Sams says he did get together with Kildall in Pacific Grove a short time later, but they couldn't reach an agreement. At around the same time, he saw Gates again. He and Gates both knew of the operating system Paterson had built at Seattle Computer Co. As Sams recounts, "Gates said: 'Do you want to get [QDOS], or do you want me to?' I said: 'By all means, you get it."' Gates bought Paterson's program, called QDOS, for $50,000, renamed it DOS, improved it, and licensed it to IBM for a low per-copy royalty fee.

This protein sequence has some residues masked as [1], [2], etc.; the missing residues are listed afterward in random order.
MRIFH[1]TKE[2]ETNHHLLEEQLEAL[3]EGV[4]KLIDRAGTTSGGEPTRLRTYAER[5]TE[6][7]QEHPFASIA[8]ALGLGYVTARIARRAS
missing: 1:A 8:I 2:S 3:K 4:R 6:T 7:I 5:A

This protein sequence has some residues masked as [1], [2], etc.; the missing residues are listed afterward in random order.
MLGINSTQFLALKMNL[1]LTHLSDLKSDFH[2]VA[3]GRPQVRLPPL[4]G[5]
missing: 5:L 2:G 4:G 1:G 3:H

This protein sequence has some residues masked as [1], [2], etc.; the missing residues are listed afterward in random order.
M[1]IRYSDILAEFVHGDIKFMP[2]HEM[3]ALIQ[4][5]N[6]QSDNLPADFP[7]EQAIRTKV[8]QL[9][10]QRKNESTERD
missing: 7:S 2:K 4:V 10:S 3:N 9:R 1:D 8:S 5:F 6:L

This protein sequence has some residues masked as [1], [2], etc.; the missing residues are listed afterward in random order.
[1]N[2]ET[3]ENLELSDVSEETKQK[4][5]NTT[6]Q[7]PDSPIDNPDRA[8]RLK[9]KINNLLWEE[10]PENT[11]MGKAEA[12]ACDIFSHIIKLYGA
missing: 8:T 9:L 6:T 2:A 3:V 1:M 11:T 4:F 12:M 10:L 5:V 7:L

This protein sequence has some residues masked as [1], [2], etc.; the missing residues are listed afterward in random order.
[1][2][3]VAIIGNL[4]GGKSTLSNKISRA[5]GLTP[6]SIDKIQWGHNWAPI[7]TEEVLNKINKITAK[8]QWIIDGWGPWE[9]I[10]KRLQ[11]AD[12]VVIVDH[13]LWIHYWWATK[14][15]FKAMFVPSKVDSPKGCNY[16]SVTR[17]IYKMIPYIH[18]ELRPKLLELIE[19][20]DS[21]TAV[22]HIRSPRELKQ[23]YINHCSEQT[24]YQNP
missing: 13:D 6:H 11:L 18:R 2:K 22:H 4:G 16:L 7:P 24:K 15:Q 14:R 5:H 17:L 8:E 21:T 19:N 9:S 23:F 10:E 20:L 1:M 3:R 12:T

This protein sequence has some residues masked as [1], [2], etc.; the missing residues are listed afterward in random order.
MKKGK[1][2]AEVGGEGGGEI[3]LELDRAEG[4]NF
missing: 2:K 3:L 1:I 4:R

It wasn't until nearly a year later that Kildall discovered that Gates, a longtime friend, had plucked the plum software deal out of his grasp. IBM sent test versions of its PC out shortly before it was announced in August, 1981, and a consultant working for DRI noticed the operating system was remarkably similar to CP/M. The consultant, Andy Johnson-Laird, remembers that Kildall looked at the screen and was stunned. "There were some shallow changes, but it was essentially the same program," says Johnson-Laird in an interview with BusinessWeek.